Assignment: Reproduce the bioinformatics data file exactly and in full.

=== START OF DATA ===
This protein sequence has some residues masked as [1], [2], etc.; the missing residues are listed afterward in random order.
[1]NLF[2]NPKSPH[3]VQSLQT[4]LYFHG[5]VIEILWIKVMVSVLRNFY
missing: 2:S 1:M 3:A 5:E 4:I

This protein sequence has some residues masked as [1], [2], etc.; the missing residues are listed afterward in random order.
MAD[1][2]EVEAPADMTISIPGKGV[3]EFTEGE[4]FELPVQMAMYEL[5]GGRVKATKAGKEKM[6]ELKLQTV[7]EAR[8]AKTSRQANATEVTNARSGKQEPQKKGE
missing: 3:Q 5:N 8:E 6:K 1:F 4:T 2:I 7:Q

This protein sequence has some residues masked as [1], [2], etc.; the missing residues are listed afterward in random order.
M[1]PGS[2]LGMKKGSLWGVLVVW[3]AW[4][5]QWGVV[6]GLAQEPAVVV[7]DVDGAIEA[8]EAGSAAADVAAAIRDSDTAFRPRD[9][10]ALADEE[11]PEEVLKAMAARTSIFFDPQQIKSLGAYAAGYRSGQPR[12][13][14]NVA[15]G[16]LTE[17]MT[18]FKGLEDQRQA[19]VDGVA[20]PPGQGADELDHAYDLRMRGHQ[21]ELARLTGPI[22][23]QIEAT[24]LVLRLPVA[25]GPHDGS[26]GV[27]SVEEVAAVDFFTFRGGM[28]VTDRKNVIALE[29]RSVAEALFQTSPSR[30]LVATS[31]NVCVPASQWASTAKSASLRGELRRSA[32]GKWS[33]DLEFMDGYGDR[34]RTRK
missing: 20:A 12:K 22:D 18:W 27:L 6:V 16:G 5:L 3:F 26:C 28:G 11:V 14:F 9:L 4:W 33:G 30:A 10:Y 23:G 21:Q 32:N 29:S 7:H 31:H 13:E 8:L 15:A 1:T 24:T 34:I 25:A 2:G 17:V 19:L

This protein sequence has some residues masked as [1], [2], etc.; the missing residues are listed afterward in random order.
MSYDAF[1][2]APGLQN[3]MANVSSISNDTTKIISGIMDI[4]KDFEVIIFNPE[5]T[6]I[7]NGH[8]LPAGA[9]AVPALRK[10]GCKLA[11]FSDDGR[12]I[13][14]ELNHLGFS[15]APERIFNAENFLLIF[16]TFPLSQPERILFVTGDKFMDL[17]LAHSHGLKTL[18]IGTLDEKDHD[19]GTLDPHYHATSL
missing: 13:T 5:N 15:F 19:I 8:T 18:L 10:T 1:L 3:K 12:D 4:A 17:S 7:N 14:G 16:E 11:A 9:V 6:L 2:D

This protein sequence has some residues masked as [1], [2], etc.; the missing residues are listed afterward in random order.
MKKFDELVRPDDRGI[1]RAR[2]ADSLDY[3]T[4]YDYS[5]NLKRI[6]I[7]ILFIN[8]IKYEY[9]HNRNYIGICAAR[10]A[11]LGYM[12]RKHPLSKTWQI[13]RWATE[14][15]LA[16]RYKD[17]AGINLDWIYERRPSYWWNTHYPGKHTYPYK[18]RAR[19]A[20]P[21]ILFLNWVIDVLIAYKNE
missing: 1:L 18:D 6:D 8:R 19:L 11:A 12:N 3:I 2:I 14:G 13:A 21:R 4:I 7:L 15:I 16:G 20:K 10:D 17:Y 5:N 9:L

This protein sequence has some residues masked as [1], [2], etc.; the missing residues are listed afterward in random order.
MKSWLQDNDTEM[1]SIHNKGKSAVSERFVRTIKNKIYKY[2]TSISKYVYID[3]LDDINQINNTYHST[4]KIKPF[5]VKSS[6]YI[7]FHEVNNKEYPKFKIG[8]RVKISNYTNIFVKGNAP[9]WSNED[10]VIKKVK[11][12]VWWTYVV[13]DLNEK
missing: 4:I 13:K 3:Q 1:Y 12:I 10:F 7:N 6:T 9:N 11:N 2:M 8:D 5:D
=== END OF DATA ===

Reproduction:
This protein sequence has some residues masked as [1], [2], etc.; the missing residues are listed afterward in random order.
[1]NLF[2]NPKSPH[3]VQSLQT[4]LYFHG[5]VIEILWIKVMVSVLRNFY
missing: 2:S 1:M 3:A 5:E 4:I

This protein sequence has some residues masked as [1], [2], etc.; the missing residues are listed afterward in random order.
MAD[1][2]EVEAPADMTISIPGKGV[3]EFTEGE[4]FELPVQMAMYEL[5]GGRVKATKAGKEKM[6]ELKLQTV[7]EAR[8]AKTSRQANATEVTNARSGKQEPQKKGE
missing: 3:Q 5:N 8:E 6:K 1:F 4:T 2:I 7:Q

This protein sequence has some residues masked as [1], [2], etc.; the missing residues are listed afterward in random order.
M[1]PGS[2]LGMKKGSLWGVLVVW[3]AW[4][5]QWGVV[6]GLAQEPAVVV[7]DVDGAIEA[8]EAGSAAADVAAAIRDSDTAFRPRD[9][10]ALADEE[11]PEEVLKAMAARTSIFFDPQQIKSLGAYAAGYRSGQPR[12][13][14]NVA[15]G[16]LTE[17]MT[18]FKGLEDQRQA[19]VDGVA[20]PPGQGADELDHAYDLRMRGHQ[21]ELARLTGPI[22][23]QIEAT[24]LVLRLPVA[25]GPHDGS[26]GV[27]SVEEVAAVDFFTFRGGM[28]VTDRKNVIALE[29]RSVAEALFQTSPSR[30]LVATS[31]NVCVPASQWASTAKSASLRGELRRSA[32]GKWS[33]DLEFMDGYGDR[34]RTRK
missing: 20:A 12:K 22:D 18:W 27:L 6:V 16:G 5:L 3:F 26:C 28:G 11:V 14:F 9:L 4:W 33:G 30:A 10:Y 23:G 21:Q 32:N 29:S 7:H 31:H 13:E 8:L 15:A 1:T 24:T 34:I 25:A 2:G 17:V 19:L

This protein sequence has some residues masked as [1], [2], etc.; the missing residues are listed afterward in random order.
MSYDAF[1][2]APGLQN[3]MANVSSISNDTTKIISGIMDI[4]KDFEVIIFNPE[5]T[6]I[7]NGH[8]LPAGA[9]AVPALRK[10]GCKLA[11]FSDDGR[12]I[13][14]ELNHLGFS[15]APERIFNAENFLLIF[16]TFPLSQPERILFVTGDKFMDL[17]LAHSHGLKTL[18]IGTLDEKDHD[19]GTLDPHYHATSL
missing: 13:T 5:N 15:F 19:I 8:T 18:L 10:T 1:L 3:K 12:D 4:A 17:S 7:N 14:G 16:E 11:A 9:V 6:L 2:D

This protein sequence has some residues masked as [1], [2], etc.; the missing residues are listed afterward in random order.
MKKFDELVRPDDRGI[1]RAR[2]ADSLDY[3]T[4]YDYS[5]NLKRI[6]I[7]ILFIN[8]IKYEY[9]HNRNYIGICAAR[10]A[11]LGYM[12]RKHPLSKTWQI[13]RWATE[14][15]LA[16]RYKD[17]AGINLDWIYERRPSYWWNTHYPGKHTYPYK[18]RAR[19]A[20]P[21]ILFLNWVIDVLIAYKNE
missing: 1:L 18:D 6:D 8:R 19:L 11:A 12:N 3:I 2:I 14:G 13:A 21:R 4:I 7:L 15:I 16:G 20:K 10:D 17:Y 5:N 9:L

This protein sequence has some residues masked as [1], [2], etc.; the missing residues are listed afterward in random order.
MKSWLQDNDTEM[1]SIHNKGKSAVSERFVRTIKNKIYKY[2]TSISKYVYID[3]LDDINQINNTYHST[4]KIKPF[5]VKSS[6]YI[7]FHEVNNKEYPKFKIG[8]RVKISNYTNIFVKGNAP[9]WSNED[10]VIKKVK[11][12]VWWTYVV[13]DLNEK
missing: 4:I 13:K 3:Q 1:Y 12:I 10:F 7:N 6:T 9:N 11:N 2:M 8:D 5:D